Practicing Engineering skills with “ Rollin’ and Holin’ Ltd.”

By Christian Black-Storm, MYP Integrated Sciences Teacher

The 6th graders were given a challenge by the infamous mini golf entrepreneurs from “Rollin’ and Holin’ Ltd”. Each student was to use the engineering design process to design a sketch of a mini golf course to be presented and explained for their fellow students in science.The students went on a research field trip to Marvels Mini Golf in Dzorwulu to collect data and ideas for their own projects.


The golf course itself had to follow certain guidelines such as length, width, obstacles, recycled materials, change of direction and surfaces. The students presented their ideas to each other and voted as a class for the best six holes that we wanted to improve and create in full size. (As a grade we ended up with an impressive 18 holes). Using their original plan, the students created, tested and improved their courses using only recycled materials, box cutters, scissors, glue guns and tape. 


Asking the students about the process they answered:

  • “Our products were diverse, some had focused on simple and fun designs, others on more complicated and quirky designs.” 
  • “Creating the courses was a challenging process, both in terms of sticking to the plan but also collaborating with others seemed challenging at times.”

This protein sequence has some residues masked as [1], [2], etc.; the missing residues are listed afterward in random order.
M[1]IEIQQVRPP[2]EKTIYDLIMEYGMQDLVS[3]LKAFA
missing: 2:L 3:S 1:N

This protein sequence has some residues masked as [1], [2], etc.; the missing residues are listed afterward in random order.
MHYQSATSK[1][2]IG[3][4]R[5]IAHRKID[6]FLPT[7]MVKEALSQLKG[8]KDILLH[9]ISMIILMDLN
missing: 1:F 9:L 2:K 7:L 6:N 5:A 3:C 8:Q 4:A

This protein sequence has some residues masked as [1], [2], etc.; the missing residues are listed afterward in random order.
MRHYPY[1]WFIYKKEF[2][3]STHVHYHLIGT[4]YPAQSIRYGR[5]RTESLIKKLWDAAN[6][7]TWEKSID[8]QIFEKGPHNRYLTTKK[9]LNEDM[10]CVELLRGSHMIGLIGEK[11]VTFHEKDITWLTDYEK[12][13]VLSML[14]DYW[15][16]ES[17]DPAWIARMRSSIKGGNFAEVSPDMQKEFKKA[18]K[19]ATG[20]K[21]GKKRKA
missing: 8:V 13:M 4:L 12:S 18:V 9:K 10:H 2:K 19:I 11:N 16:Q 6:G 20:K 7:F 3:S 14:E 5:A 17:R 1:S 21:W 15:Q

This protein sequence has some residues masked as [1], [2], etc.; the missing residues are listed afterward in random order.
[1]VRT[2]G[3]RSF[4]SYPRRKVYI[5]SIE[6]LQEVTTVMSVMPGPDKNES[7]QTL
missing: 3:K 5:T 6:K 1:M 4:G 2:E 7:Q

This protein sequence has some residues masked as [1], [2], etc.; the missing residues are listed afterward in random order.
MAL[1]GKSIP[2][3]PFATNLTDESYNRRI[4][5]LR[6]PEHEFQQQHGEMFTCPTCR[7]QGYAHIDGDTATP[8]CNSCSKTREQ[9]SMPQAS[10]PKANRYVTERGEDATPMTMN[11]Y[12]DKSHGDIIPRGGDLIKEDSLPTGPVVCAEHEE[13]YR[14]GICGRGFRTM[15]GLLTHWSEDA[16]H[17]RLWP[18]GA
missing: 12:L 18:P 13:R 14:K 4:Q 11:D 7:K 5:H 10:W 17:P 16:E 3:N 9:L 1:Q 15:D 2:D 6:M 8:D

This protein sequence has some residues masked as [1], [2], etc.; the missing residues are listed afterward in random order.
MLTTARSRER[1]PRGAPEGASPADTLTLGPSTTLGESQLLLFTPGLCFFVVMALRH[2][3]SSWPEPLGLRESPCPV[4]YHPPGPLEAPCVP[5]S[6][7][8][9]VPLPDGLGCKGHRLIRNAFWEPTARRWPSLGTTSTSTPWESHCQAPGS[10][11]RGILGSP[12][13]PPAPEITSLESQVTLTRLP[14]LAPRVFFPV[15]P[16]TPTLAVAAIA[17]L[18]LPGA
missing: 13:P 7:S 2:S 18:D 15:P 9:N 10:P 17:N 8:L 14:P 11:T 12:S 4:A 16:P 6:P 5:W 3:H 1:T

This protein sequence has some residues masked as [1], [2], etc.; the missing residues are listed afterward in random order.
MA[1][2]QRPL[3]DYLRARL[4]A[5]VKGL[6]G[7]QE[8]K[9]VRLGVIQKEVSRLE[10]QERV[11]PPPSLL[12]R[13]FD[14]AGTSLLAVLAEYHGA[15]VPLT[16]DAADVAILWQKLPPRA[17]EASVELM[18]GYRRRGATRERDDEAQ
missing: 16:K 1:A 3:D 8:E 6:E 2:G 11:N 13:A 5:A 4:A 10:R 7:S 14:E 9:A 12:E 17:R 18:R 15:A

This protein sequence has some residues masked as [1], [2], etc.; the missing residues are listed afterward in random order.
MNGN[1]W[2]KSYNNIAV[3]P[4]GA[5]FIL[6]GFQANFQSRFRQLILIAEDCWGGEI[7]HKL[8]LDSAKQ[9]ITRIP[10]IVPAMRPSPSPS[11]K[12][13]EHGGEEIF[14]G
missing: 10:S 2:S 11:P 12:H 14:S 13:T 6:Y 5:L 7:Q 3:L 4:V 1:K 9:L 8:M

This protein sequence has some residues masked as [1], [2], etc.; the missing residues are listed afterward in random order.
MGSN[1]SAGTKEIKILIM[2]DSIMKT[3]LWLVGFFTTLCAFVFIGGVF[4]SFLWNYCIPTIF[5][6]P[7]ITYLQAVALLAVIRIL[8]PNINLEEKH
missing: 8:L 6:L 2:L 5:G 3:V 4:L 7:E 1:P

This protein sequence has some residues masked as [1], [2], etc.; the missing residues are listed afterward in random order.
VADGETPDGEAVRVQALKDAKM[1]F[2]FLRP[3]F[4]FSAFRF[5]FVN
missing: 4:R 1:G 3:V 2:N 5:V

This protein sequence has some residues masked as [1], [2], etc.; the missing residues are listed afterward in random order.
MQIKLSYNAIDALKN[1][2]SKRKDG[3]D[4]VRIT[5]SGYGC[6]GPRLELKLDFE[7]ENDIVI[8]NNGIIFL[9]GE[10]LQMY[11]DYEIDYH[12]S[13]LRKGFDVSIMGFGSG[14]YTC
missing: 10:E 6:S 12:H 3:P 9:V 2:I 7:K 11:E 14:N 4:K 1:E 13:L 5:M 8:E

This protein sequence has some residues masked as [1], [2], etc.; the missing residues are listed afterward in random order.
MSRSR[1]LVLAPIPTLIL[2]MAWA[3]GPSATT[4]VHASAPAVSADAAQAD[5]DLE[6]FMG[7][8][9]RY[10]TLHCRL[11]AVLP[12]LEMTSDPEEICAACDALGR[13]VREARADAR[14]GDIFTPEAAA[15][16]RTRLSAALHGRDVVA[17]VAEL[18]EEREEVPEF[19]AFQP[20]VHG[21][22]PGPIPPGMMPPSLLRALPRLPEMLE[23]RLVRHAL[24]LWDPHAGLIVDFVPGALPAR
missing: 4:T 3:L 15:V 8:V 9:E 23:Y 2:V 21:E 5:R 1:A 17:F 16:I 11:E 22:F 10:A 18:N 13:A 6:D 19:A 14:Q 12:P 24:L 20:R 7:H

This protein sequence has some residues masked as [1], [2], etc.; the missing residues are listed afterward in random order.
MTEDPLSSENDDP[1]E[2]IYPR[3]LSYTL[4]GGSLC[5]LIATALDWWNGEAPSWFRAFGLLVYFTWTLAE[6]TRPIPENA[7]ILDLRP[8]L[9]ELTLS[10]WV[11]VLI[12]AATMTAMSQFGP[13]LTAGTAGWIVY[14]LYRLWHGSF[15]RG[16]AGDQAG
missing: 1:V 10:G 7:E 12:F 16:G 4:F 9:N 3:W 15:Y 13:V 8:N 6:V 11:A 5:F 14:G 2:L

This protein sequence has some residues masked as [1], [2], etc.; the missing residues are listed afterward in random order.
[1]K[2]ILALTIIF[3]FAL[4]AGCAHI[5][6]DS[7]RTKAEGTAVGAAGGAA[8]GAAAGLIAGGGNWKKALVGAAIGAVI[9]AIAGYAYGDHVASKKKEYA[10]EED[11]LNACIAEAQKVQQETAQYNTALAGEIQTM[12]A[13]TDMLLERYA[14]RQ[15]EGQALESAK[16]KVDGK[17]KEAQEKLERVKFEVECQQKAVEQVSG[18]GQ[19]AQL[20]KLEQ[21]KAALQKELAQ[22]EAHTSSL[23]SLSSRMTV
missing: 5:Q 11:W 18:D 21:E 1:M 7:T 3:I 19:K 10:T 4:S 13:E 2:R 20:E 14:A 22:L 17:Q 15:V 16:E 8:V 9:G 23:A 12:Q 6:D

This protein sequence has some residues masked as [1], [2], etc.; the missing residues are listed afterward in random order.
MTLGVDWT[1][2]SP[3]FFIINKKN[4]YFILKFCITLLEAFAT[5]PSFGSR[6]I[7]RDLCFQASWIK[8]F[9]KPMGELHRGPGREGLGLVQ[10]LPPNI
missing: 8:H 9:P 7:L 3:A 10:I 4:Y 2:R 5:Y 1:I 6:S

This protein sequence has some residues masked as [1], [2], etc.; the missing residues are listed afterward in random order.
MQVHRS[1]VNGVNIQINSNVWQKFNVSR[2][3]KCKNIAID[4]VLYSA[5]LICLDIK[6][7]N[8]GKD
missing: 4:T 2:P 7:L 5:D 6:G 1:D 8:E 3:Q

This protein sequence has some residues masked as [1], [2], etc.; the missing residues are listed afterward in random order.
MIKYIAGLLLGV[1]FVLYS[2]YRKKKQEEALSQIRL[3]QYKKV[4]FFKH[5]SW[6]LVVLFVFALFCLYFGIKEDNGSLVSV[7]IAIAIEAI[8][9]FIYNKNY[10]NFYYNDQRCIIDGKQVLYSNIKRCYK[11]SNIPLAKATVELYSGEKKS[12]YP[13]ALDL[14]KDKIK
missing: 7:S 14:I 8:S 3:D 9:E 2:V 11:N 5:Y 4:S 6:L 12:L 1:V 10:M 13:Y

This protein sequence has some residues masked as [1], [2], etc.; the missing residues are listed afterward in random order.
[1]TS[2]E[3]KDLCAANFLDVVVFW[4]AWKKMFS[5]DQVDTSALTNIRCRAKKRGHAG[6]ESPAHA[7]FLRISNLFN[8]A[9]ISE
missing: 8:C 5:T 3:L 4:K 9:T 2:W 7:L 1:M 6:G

• “It looked so much better on paper.” 
  • “Next time I will follow the steps more precisely; we kept on adding more stuff.”

The final test was to let others play on their courses. We invited the 2nd graders to come and try them out. The 6th graders acted as mentors, explaining the science behind using a golf club and applying forces to a ball. Terms such as balanced, unbalanced forces, acceleration, speed, friction, mass and inertia were heard as the MYP students taught the PYP second graders about forces and motion.

Here are some reflection statements from the students:

  • “Mission accomplished; that was successful.”
  •  “It got a bit tiring explaining the same terms over and over again.” 
  • “It made sense explaining the science as they were doing it.”
  •  “I am not sure how much they understood.”
  •  “Next time we should make a before and after quiz, just to check if they have learned something.”

Don’t just tell me how it’s done. Let me try.